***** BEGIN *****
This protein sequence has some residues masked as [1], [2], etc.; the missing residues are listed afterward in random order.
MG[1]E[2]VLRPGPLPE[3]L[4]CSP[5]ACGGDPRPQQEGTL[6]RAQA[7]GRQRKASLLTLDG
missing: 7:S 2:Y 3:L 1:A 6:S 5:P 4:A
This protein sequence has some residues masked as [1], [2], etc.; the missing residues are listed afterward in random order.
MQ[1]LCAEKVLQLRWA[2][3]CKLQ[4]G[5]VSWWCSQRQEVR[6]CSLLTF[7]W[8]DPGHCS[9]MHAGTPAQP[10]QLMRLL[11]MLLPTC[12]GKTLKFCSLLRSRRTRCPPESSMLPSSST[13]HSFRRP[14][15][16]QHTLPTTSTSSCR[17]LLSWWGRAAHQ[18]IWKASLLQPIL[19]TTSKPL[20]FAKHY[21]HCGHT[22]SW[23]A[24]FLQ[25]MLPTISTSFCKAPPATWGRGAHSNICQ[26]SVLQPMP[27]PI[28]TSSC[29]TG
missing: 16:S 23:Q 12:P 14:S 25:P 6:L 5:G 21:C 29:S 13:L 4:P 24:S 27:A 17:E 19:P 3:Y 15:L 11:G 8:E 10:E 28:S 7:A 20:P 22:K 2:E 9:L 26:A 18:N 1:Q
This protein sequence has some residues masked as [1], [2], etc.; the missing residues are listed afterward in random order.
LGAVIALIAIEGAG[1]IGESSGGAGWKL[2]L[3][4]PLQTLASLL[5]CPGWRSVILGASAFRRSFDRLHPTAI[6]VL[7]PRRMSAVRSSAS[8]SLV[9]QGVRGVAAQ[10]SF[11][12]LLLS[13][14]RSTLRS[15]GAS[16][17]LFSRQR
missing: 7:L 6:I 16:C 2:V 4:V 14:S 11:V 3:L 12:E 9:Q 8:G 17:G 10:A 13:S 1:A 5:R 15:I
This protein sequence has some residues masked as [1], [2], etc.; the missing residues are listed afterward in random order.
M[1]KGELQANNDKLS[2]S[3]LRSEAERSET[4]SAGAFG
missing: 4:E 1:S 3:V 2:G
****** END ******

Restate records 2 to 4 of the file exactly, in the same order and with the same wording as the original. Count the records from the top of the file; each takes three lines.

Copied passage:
This protein sequence has some residues masked as [1], [2], etc.; the missing residues are listed afterward in random order.
MQ[1]LCAEKVLQLRWA[2][3]CKLQ[4]G[5]VSWWCSQRQEVR[6]CSLLTF[7]W[8]DPGHCS[9]MHAGTPAQP[10]QLMRLL[11]MLLPTC[12]GKTLKFCSLLRSRRTRCPPESSMLPSSST[13]HSFRRP[14][15][16]QHTLPTTSTSSCR[17]LLSWWGRAAHQ[18]IWKASLLQPIL[19]TTSKPL[20]FAKHY[21]HCGHT[22]SW[23]A[24]FLQ[25]MLPTISTSFCKAPPATWGRGAHSNICQ[26]SVLQPMP[27]PI[28]TSSC[29]TG
missing: 16:S 23:Q 12:P 14:S 25:P 6:L 5:G 21:C 29:S 13:L 4:P 24:S 27:A 17:E 19:P 3:Y 15:L 11:G 8:E 10:E 28:S 7:A 20:P 22:K 2:E 9:L 26:A 18:N 1:Q
This protein sequence has some residues masked as [1], [2], etc.; the missing residues are listed afterward in random order.
LGAVIALIAIEGAG[1]IGESSGGAGWKL[2]L[3][4]PLQTLASLL[5]CPGWRSVILGASAFRRSFDRLHPTAI[6]VL[7]PRRMSAVRSSAS[8]SLV[9]QGVRGVAAQ[10]SF[11][12]LLLS[13][14]RSTLRS[15]GAS[16][17]LFSRQR
missing: 7:L 6:I 16:C 2:V 4:V 14:S 11:V 3:L 12:E 9:Q 8:G 17:G 10:A 13:S 1:A 5:R 15:I
This protein sequence has some residues masked as [1], [2], etc.; the missing residues are listed afterward in random order.
M[1]KGELQANNDKLS[2]S[3]LRSEAERSET[4]SAGAFG
missing: 4:E 1:S 3:V 2:G